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Coca-Cola (NYSE:KO) is the world's largest beverage company led by Coca-Cola, the world's most widely recognized brand. KO has 14 billion-dollar brands, including: Diet Coke, Fanta, Sprite, Coca-Cola Zero, vitaminwater, Powerade, Minute Maid, Simply and Georgia. Through the world's largest beverage distribution system, KO has ultimate consumers (you and me) in more than 200 countries (the company says more countries than the UN).

Last year, KO acquired the North American assets and liabilities of Coca-Cola Enterprises (NYSE:CCE), the largest bottler in the world, for $12.3 billion while CCE acquired KO bottling operations in Norway and Sweden for $822 million. KO will integrate its five business components into a 21st century bottling and customer service operation in the U.S. and Canada. Operational synergies of at least $350 million per year are expected over the next four years.

Business was good in 2010. KO had a strong 6% volume growth in Q4 and 5% in 2010, led by North American volume growing 8% in Q4 and 2% in 2010. Q4 EPS was $2.46, with comparable (continuing) EPS at $0.72, up 9% from the prior year. The larger number for EPS includes the CCE transaction, which resulted in a one-time gain. Full-year EPS was $5.06, with comparable EPS at $3.49 (again, the "real" ongoing number), up 14% from 2009. Q4 net revenue was $10.5 billion, up 45% (including a 37% benefit related to the CCE transaction). For 2010, revenue was $35.1 billion, up 14% (including an 8% related to the CCE transaction). Worldwide volume growth was led by brand Coca-Cola, up 4% in Q4 and in the full year.

KO has been a worldwide company for most of its 125-year history. Its website has a picture of a Coca-Cola sign in China from the 1930s. Minute Maid Pulpy, introduced in China in 2005, reached the $1 billion sales mark in only five years. Last year, KO opened the first of three new bottling plants in China (a $240 million investment), as part of a three-year, $2 billion investment. KO has also renewed its pledge to increase investments in the Philippines by $1 billion over five years.

Net operating revenue by operating segment as a percentage of total sales for 2009 (latest year) was:

Eurasia & Africa6.4%
Europe13.9
Latin America12.0
North America26.4
Pacific14.6
Bottling & corp26.4
Total100.0%

Operating Income by operating segment on a percentage basis for 2009 was:

Eurasia & Africa9.8%
Europe35.8
Latin America24.8
North America20.7
Pacific22.9
Bottling & corp(14.0)
Total100.0%

KO has strong finances, which allowed it to purchase over 1.2 billion treasury shares (as of 2009) at a cost of $25 billion. In 2010, share purchases were another $3.1 billion and the company expects to purchase $2.0-2.5 billion this year. The treasury shares in 2009 were worth $78 billion, more than the market caps for many S&P 500 Dividend Aristocrats.

The stock has gained traction in recent years. In the last 30 years, the stock had a fabulous run during the 1980s and much of the 1990s. After its peak in 1998, it fell and has largely been in a trading zone since then. However, the stock has done well in the five years ending December 2009, when KO stock (with reinvested dividends) gained 58% versus only 2% for the S&P 500. When the chart is updated in the 2010 annual report, its five-year record should still beat the S&P 500, but with a narrower spread.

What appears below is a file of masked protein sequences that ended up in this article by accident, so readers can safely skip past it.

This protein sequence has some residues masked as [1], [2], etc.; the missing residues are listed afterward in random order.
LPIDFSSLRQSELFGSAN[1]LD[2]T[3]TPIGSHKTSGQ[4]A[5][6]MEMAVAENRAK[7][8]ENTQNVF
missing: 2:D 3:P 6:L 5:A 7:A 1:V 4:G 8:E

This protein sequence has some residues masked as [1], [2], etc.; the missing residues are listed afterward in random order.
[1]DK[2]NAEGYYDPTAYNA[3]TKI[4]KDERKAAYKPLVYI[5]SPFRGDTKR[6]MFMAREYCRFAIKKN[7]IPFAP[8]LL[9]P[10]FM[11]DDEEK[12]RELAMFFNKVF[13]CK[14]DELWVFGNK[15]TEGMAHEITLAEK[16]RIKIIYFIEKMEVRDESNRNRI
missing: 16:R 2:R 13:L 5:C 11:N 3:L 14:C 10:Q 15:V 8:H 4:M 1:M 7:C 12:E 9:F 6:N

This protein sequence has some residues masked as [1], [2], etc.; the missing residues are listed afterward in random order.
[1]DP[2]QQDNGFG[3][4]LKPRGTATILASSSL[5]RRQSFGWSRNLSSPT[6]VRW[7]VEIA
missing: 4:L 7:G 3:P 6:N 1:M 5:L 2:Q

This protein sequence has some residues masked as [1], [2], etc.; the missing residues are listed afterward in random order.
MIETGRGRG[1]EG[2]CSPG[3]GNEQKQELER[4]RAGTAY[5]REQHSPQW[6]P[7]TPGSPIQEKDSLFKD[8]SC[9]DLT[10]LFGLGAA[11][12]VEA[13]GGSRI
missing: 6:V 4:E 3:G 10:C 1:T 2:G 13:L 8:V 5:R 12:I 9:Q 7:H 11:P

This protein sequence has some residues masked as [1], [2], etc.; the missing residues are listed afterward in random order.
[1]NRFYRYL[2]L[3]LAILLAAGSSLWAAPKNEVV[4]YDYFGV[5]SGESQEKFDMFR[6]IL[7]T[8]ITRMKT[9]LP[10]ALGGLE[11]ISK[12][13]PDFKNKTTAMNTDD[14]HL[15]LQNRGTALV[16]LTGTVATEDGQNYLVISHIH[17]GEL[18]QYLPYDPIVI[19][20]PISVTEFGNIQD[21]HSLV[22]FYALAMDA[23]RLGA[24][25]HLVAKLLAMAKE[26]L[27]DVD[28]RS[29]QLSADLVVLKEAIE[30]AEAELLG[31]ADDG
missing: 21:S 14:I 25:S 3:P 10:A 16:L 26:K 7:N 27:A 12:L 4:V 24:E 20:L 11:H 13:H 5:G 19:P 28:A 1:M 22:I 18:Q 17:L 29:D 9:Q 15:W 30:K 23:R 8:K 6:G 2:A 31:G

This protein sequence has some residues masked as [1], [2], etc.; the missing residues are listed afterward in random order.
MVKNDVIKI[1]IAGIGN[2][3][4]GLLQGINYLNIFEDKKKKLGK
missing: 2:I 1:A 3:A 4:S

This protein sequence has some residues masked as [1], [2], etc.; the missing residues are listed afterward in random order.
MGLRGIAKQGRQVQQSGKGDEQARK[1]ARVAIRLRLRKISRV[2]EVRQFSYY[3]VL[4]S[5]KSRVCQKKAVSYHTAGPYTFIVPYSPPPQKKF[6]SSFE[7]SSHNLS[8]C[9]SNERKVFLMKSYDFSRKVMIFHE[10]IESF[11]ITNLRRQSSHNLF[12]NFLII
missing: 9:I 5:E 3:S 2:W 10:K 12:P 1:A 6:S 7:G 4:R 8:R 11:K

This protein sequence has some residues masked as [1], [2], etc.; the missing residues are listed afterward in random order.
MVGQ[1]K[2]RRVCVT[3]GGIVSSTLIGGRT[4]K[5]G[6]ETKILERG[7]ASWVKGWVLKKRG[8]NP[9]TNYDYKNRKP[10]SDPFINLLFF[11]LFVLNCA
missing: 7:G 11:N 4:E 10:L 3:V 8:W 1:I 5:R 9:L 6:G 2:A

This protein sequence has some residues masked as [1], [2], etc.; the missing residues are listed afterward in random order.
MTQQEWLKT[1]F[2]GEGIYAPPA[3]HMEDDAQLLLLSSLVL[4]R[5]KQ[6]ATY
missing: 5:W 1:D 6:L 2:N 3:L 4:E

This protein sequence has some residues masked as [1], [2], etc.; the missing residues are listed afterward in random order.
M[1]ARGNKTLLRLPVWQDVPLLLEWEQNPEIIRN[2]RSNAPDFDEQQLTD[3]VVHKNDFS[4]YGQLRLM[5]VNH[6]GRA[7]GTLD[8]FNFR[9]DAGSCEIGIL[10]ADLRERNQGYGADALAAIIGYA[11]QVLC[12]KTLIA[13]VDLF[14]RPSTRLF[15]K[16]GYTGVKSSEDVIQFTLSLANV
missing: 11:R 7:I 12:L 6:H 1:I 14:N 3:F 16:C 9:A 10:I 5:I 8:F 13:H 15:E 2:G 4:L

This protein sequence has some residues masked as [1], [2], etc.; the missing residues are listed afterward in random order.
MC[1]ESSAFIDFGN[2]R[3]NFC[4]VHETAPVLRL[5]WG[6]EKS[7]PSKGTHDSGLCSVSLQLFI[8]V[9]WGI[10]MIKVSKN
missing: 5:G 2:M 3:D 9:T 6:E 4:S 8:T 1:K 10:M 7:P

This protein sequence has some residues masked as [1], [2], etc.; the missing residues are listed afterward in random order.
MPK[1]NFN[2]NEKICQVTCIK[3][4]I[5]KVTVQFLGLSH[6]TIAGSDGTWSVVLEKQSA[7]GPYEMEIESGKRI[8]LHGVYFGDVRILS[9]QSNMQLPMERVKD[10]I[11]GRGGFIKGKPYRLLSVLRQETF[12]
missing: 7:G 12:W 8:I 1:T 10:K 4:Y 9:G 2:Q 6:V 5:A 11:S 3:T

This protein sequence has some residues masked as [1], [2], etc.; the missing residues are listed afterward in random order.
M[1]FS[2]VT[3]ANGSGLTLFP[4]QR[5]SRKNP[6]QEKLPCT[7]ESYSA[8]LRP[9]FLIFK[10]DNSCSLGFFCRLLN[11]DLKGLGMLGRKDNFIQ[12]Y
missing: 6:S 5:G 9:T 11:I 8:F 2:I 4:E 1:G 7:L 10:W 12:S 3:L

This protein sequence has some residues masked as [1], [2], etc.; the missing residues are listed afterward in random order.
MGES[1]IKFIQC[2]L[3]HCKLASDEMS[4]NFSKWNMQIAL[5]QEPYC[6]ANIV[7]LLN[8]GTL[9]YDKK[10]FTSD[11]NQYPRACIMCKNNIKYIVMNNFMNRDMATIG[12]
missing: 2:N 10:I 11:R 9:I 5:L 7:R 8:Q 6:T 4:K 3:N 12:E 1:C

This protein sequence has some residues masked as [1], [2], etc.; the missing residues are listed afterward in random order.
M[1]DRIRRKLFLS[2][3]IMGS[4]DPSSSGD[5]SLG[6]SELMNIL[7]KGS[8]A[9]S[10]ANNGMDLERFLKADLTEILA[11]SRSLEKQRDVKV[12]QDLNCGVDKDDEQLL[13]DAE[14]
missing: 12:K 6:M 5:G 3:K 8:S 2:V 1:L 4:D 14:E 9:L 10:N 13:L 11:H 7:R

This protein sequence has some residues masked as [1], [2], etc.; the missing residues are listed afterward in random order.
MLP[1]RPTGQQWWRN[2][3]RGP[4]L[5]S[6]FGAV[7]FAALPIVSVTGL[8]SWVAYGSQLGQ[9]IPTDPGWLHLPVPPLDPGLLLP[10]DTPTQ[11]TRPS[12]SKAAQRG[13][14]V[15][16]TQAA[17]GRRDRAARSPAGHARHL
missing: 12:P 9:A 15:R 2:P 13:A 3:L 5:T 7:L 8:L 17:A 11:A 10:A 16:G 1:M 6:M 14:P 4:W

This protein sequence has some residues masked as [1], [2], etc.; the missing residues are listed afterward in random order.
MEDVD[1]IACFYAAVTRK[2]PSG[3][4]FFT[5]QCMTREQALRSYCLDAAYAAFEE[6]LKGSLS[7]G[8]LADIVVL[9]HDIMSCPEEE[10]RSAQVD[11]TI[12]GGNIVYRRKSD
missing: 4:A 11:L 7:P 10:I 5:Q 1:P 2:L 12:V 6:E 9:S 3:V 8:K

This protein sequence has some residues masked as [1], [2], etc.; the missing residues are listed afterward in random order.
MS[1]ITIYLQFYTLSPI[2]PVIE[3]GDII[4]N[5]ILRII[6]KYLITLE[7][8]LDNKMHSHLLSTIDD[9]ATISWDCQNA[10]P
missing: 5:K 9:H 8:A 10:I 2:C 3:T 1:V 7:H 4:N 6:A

Coca-Cola: 30 years

[Click to enlarge]

A dividend has been paid every quarter since its IPO in 1920. The 49th consecutive annual dividend increase (one of the longest streaks for any company) was just approved, raising the quarterly dividend 7% to 47c per share ($1.88 annualized). KO returned $7.2 billion to shareowners in 2010, $4.1 billion in dividends and $3.1 billion in share repurchases.

As a stockholder, I've been reading annual reports for almost 20 years, and the big picture plans of expansion have not changed. Now it's called the 2020 Vision, aimed at broad-based worldwide volume and market share growth. KO is expanding both business lines, sparkling beverages, and more quickly growing its still beverages. Additional new brands should join the 14 brands with more than $1 billion in annual sales. Even more important for growth is expanding brands in emerging countries, where per capita consumption is low. The last year that KO reported per capita consumption for selected countries was 1999. Per capita figures below have grown, but the large disparity between developed and lesser developed countries remains:
Mexcio____412
U.S._______395
China_______7
India________3
Indonesia____8

Analysts expect EPS this year will rise 11% to $3.87 and are looking for a 10% increase to $4.26 next year. KO will continue increasing EPS and dividends in this decade. Growing dividends, providing a 3% yield, are a good start on earning any target rate of return. Revenue growth should supply higher earnings needed for capital appreciation. KO is the real thing for investors.

Source: Coca-Cola Is the Real Thing for Investors